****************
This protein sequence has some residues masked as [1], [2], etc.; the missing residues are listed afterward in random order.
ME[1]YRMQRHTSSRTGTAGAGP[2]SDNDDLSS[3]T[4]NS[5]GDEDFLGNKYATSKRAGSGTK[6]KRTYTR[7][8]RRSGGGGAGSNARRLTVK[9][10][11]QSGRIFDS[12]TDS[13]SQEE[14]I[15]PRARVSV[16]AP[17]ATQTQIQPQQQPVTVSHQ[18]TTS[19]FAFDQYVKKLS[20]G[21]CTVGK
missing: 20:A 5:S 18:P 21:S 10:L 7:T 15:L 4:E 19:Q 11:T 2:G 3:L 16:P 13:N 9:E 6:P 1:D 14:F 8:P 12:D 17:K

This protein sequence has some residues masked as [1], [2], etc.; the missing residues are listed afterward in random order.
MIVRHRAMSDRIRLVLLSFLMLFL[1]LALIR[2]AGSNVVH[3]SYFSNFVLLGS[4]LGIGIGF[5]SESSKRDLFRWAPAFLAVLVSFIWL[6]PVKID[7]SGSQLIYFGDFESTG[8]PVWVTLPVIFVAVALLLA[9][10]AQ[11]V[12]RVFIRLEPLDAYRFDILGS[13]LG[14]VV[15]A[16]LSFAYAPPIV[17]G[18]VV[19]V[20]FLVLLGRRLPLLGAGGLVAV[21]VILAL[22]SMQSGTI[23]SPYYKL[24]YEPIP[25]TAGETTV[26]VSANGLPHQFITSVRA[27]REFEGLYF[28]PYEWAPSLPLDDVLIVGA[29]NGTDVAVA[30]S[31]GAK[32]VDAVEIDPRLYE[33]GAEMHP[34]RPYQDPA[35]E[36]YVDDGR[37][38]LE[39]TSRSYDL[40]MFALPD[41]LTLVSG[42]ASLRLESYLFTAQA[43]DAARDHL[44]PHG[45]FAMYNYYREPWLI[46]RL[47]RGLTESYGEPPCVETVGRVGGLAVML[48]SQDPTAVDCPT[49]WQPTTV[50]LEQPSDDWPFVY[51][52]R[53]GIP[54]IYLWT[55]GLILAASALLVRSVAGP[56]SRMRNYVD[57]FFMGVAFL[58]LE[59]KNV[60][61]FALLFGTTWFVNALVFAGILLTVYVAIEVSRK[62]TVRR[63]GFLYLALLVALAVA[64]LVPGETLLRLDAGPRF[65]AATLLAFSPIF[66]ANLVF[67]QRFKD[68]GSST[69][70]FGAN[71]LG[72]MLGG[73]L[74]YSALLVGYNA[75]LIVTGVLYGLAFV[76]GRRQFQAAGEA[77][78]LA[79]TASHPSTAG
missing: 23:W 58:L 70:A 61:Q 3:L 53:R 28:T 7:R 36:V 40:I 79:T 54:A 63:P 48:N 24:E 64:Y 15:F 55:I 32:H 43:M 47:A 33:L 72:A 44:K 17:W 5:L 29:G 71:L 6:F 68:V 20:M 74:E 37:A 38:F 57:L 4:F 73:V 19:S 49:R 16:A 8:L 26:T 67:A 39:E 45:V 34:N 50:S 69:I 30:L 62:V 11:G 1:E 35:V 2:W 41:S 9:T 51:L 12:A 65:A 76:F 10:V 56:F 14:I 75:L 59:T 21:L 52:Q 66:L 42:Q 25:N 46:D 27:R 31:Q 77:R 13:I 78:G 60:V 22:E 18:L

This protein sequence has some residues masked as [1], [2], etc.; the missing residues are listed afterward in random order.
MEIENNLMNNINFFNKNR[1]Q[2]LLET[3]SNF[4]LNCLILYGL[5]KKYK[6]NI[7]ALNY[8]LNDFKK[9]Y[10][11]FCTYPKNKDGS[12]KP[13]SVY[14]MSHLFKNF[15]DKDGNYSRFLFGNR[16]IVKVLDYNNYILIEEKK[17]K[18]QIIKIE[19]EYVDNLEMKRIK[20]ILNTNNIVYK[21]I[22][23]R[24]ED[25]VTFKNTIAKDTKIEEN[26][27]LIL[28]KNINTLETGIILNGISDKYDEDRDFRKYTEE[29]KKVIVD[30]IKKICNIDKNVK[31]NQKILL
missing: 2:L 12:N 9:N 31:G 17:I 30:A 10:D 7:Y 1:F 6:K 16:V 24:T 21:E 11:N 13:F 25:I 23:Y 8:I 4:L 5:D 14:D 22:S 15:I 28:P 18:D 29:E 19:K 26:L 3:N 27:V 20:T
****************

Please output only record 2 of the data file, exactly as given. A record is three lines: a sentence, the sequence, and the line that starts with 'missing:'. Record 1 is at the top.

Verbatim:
This protein sequence has some residues masked as [1], [2], etc.; the missing residues are listed afterward in random order.
MIVRHRAMSDRIRLVLLSFLMLFL[1]LALIR[2]AGSNVVH[3]SYFSNFVLLGS[4]LGIGIGF[5]SESSKRDLFRWAPAFLAVLVSFIWL[6]PVKID[7]SGSQLIYFGDFESTG[8]PVWVTLPVIFVAVALLLA[9][10]AQ[11]V[12]RVFIRLEPLDAYRFDILGS[13]LG[14]VV[15]A[16]LSFAYAPPIV[17]G[18]VV[19]V[20]FLVLLGRRLPLLGAGGLVAV[21]VILAL[22]SMQSGTI[23]SPYYKL[24]YEPIP[25]TAGETTV[26]VSANGLPHQFITSVRA[27]REFEGLYF[28]PYEWAPSLPLDDVLIVGA[29]NGTDVAVA[30]S[31]GAK[32]VDAVEIDPRLYE[33]GAEMHP[34]RPYQDPA[35]E[36]YVDDGR[37][38]LE[39]TSRSYDL[40]MFALPD[41]LTLVSG[42]ASLRLESYLFTAQA[43]DAARDHL[44]PHG[45]FAMYNYYREPWLI[46]RL[47]RGLTESYGEPPCVETVGRVGGLAVML[48]SQDPTAVDCPT[49]WQPTTV[50]LEQPSDDWPFVY[51][52]R[53]GIP[54]IYLWT[55]GLILAASALLVRSVAGP[56]SRMRNYVD[57]FFMGVAFL[58]LE[59]KNV[60][61]FALLFGTTWFVNALVFAGILLTVYVAIEVSRK[62]TVRR[63]GFLYLALLVALAVA[64]LVPGETLLRLDAGPRF[65]AATLLAFSPIF[66]ANLVF[67]QRFKD[68]GSST[69][70]FGAN[71]LG[72]MLGG[73]L[74]YSALLVGYNA[75]LIVTGVLYGLAFV[76]GRRQFQAAGEA[77][78]LA[79]TASHPSTAG
missing: 23:W 58:L 70:A 61:Q 3:L 53:R 28:T 7:R 36:V 40:I 79:T 54:A 63:P 48:N 24:E 64:Y 15:F 55:I 32:H 43:M 47:A 33:L 72:A 44:K 17:W 5:L 29:G 71:L 6:F 68:V 20:M 74:E 37:A 38:F 57:L 4:F 73:V 19:S 49:R 16:A 8:L 26:T 67:A 39:E 45:V 34:N 50:S 69:I 30:L 62:V 11:G 1:E 35:V 2:W 41:S 9:T 51:L 12:A 65:A 76:F 10:V 56:F 14:I 75:L 59:T 21:L 52:Q 66:L 42:Q 25:N 46:D 27:R 31:Q 77:R 13:I 78:G 60:V 22:E 18:L